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Volume 50 / Humanities


Independence Period

DAVID BUSHNELL, Professor of History, University of Florida

AS THE SIZE OF THIS SECTION of the Handbook continues to shrink, it becomes increasingly dangerous to extrapolate broad historiographical trends from a limited number of entries. One phenomenon, however, that can hardly be overlooked is the sudden burst of Ecuadorian publications - half of the Gran Colombian subsection, without counting the Luna Tobar study (item bi 88000729) that is assigned to the general category. Julio Estrada Ycaza's two-volume study of Guayaquil's role in the independence movement (item bi 88000735) is likely to be the standard treatment of its topic for many years. On Bolívar, the most noteworthy publications are two by Alberto Filippi that concern European relations and perceptions (items bi 88000727 and bi 88000728) and the indefatigable Germán Arciniegas' interpretation of Bolívar himself (item bi 88000726). Platine historians, for their part, continue to produce a steady flow of competent monographic articles, and that by Roca on the cabildo of Montevideo (item bi 89001986) is really a model of its kind. But it is obvious that the conceptual and methodological innovators are passing the independence period by, in the Río de la Plata as elsewhere.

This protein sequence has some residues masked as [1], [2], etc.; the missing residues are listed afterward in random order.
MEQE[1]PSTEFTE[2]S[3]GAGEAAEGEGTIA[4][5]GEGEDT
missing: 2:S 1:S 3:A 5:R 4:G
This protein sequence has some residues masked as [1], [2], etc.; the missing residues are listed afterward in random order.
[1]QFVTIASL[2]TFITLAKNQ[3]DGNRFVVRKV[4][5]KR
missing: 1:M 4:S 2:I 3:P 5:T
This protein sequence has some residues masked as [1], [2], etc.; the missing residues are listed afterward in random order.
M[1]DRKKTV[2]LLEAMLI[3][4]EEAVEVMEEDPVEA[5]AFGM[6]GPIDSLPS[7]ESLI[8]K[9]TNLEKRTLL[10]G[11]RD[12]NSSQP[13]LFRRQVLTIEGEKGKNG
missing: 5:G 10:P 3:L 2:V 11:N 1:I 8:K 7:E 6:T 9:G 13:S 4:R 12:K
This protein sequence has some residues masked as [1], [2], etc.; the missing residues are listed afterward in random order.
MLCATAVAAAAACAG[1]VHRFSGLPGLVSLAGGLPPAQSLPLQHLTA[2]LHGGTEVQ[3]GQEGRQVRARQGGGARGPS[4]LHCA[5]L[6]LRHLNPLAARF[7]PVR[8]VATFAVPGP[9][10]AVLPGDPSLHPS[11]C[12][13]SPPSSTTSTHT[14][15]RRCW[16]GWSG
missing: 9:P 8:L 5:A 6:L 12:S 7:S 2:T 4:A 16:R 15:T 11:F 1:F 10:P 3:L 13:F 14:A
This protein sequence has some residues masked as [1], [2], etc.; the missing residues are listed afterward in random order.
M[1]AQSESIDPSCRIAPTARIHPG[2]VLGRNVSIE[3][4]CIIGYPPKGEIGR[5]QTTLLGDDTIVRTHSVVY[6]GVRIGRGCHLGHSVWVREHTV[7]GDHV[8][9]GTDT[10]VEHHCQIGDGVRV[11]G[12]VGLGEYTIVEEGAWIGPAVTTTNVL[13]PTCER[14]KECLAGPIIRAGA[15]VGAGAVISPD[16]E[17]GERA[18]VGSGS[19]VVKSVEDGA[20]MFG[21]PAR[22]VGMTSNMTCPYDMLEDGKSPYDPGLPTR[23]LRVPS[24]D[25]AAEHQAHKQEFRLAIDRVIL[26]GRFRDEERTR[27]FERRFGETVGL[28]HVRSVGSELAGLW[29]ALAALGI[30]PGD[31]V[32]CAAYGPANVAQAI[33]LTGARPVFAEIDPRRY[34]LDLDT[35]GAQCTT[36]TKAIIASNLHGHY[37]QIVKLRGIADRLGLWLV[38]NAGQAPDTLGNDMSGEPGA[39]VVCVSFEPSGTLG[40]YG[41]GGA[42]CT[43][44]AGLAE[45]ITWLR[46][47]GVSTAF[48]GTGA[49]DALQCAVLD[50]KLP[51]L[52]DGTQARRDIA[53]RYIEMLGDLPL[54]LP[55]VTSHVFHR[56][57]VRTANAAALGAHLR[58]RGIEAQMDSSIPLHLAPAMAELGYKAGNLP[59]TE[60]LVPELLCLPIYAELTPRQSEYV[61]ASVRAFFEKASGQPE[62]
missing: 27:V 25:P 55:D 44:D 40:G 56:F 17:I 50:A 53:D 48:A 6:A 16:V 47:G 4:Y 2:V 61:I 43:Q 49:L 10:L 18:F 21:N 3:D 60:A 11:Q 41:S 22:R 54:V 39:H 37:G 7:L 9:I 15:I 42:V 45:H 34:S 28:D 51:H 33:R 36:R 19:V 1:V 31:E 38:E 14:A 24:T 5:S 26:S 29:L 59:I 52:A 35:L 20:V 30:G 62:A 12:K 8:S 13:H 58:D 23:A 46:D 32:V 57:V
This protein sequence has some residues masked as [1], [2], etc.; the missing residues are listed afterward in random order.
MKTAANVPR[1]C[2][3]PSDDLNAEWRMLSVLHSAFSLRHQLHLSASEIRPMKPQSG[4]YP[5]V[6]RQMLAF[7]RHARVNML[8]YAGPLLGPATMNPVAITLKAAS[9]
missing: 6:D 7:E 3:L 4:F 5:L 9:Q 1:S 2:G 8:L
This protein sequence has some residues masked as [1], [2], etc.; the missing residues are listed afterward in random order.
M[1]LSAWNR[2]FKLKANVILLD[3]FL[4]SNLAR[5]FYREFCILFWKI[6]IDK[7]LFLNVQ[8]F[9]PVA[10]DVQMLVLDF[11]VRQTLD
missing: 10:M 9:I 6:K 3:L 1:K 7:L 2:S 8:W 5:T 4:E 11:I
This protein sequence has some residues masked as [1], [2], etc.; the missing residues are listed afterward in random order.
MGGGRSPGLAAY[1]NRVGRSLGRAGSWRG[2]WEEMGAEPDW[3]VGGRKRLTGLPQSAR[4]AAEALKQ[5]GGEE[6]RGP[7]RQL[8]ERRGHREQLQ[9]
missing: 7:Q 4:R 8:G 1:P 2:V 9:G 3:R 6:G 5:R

There are, of course, some valuable independence items that are placed in the History General section of the Handbook because they cut across Latin American regions. Most notable of these are the study by Michael Costeloe of Spanish responses (item bi 88000722), the revised edition of John Lynch's survey (item bi 88000724), John Johnson's new look at US-British rivalry (item bi 89003755), and the collected proceedings of one Bolívar Bicentennial conference, published by the Academia Nacional de la Historia of Venezuela (item bi 88000721).

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